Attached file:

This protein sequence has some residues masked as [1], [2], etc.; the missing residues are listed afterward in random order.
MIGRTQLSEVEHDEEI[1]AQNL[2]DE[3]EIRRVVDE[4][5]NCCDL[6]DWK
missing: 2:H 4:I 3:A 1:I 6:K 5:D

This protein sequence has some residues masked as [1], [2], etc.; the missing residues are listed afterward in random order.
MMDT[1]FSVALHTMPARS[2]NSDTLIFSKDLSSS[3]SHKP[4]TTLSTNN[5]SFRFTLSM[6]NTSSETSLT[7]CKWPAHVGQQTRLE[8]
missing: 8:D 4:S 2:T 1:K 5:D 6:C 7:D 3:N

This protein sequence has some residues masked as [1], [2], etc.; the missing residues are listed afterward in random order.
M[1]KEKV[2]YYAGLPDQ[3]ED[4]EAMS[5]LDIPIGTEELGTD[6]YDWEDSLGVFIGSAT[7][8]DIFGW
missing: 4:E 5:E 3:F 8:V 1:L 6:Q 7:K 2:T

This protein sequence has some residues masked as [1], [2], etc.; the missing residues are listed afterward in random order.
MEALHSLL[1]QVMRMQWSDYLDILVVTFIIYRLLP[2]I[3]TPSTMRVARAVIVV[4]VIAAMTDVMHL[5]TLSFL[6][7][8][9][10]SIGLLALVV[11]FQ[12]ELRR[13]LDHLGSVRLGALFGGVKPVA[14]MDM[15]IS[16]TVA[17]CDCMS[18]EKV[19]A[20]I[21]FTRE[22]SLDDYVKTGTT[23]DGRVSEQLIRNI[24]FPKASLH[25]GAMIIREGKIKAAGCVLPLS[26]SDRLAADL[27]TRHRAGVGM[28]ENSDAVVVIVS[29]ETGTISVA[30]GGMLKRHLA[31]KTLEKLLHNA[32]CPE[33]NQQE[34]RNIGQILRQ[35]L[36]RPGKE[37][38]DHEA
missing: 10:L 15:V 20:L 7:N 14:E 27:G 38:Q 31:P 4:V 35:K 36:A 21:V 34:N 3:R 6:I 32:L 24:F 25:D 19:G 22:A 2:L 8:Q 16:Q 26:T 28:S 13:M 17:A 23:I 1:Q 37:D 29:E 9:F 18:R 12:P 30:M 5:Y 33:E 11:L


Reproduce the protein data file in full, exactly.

This protein sequence has some residues masked as [1], [2], etc.; the missing residues are listed afterward in random order.
MIGRTQLSEVEHDEEI[1]AQNL[2]DE[3]EIRRVVDE[4][5]NCCDL[6]DWK
missing: 2:H 4:I 3:A 1:I 6:K 5:D

This protein sequence has some residues masked as [1], [2], etc.; the missing residues are listed afterward in random order.
MMDT[1]FSVALHTMPARS[2]NSDTLIFSKDLSSS[3]SHKP[4]TTLSTNN[5]SFRFTLSM[6]NTSSETSLT[7]CKWPAHVGQQTRLE[8]
missing: 8:D 4:S 2:T 1:K 5:D 6:C 7:D 3:N

This protein sequence has some residues masked as [1], [2], etc.; the missing residues are listed afterward in random order.
M[1]KEKV[2]YYAGLPDQ[3]ED[4]EAMS[5]LDIPIGTEELGTD[6]YDWEDSLGVFIGSAT[7][8]DIFGW
missing: 4:E 5:E 3:F 8:V 1:L 6:Q 7:K 2:T

This protein sequence has some residues masked as [1], [2], etc.; the missing residues are listed afterward in random order.
MEALHSLL[1]QVMRMQWSDYLDILVVTFIIYRLLP[2]I[3]TPSTMRVARAVIVV[4]VIAAMTDVMHL[5]TLSFL[6][7][8][9][10]SIGLLALVV[11]FQ[12]ELRR[13]LDHLGSVRLGALFGGVKPVA[14]MDM[15]IS[16]TVA[17]CDCMS[18]EKV[19]A[20]I[21]FTRE[22]SLDDYVKTGTT[23]DGRVSEQLIRNI[24]FPKASLH[25]GAMIIREGKIKAAGCVLPLS[26]SDRLAADL[27]TRHRAGVGM[28]ENSDAVVVIVS[29]ETGTISVA[30]GGMLKRHLA[31]KTLEKLLHNA[32]CPE[33]NQQE[34]RNIGQILRQ[35]L[36]RPGKE[37][38]DHEA
missing: 10:L 15:V 20:L 7:N 14:E 27:G 38:Q 31:P 4:V 35:K 36:A 21:V 34:N 3:R 6:I 32:L 24:F 25:D 19:G 22:A 2:L 8:Q 16:Q 26:T 28:S 13:M 17:A 23:I 1:Q 37:D 29:E 9:F 18:R 12:P 30:M 5:Y 33:E 11:L